Jeff's SQL Server Blog

Random Thoughts & Cartesian Products with Microsoft SQL Server
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Welcome to my weblog. My name is Jeff Smith, I am software developer in Boston, MA and I was recently named a 2009 SQL Server MVP. Check in frequently for tips, tricks, commentary and ideas on SQL Server and .NET programming.


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Random links from the "Internet tubes" that you may enjoy -- free of charge!
An interesting take on "Stored Procedures" (link)

Another great post SQL-related post over at TheDailyWTF regarding a, umm, "creative" use of "Stored Procedures": http://thedailywtf.com/Articles/For-the-Ease-of-Maintenance.aspx

posted @ Monday, November 16, 2009 1:42 PM | Feedback (3) | Filed Under [ Humor Links ]

Programming is like dreaming?

This is from March, so it's a little old, but I just stumbled upon it and found it a bit interesting. I never thought of programming this way before, but it does make sense: Programming is like a dream

posted @ Monday, November 02, 2009 2:52 PM | Feedback (1) | Filed Under [ Links ]

SQL Server 2005 Foreign Key Constraints: SET NULL and SET DEFAULT

Most people know about cascading updates and deletes, but did you know there are two other foreign key constraint options you can use to maintain referential integrity? Read all about them in my latest article over at SQLTeam.com. These features, introduced with SQL Server 2005, haven't got a lot of publicity, but they can be very useful.  I just used the SET NULL option recently for the first time (inspiring me to put together an article on it) and it works great.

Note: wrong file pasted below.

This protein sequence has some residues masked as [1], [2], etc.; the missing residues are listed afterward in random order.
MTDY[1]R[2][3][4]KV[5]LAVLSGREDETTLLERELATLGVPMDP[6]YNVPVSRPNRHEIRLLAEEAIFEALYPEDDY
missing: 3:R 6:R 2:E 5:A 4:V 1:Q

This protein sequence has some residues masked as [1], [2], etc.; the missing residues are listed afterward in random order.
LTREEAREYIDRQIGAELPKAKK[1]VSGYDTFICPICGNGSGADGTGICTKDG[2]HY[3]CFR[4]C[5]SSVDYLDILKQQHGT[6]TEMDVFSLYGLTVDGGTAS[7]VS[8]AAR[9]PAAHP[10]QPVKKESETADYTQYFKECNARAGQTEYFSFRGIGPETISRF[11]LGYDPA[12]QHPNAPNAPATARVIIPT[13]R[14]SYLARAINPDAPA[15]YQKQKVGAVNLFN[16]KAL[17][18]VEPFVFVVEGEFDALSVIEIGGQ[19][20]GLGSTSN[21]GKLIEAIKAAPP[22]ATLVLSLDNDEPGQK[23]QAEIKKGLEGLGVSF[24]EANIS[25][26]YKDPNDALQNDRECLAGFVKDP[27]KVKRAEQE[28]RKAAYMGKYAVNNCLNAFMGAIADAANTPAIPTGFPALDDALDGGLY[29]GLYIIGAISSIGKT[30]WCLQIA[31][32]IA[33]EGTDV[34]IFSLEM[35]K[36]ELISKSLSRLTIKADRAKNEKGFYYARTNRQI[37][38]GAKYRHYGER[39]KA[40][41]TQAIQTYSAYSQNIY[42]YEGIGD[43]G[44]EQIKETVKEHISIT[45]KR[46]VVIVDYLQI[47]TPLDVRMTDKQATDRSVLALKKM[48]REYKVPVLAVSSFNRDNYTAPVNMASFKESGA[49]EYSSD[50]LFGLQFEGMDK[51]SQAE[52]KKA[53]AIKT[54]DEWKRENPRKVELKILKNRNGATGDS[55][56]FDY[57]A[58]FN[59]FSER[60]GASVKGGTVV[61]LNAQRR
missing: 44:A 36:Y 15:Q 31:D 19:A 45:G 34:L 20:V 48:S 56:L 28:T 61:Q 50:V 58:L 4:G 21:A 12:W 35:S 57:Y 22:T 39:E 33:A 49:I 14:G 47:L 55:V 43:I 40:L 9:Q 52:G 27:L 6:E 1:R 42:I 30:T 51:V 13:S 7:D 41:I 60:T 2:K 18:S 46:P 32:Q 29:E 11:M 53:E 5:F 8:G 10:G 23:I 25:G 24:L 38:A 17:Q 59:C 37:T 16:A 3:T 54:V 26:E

posted @ Wednesday, August 13, 2008 9:56 AM | Feedback (3) | Filed Under [ Database Design Links Joins/Relations ]

Log Buffer #98

Hello and welcome to the 98th edition of Log Buffer. My name is Jeff Smith and I will hosting this week's exciting episode. If, for some reason, you are not completely satisfied with this edition, simply write in and complain to Dave over at The Pythian Group and you will receive Log Buffer #99 absolutely free! Now that is a guarantee you can feel good about. OK, let's get to work. I have only limited exposure to both PostgreSQL and MySQL, but I have often wondered why MySQL is so popular while...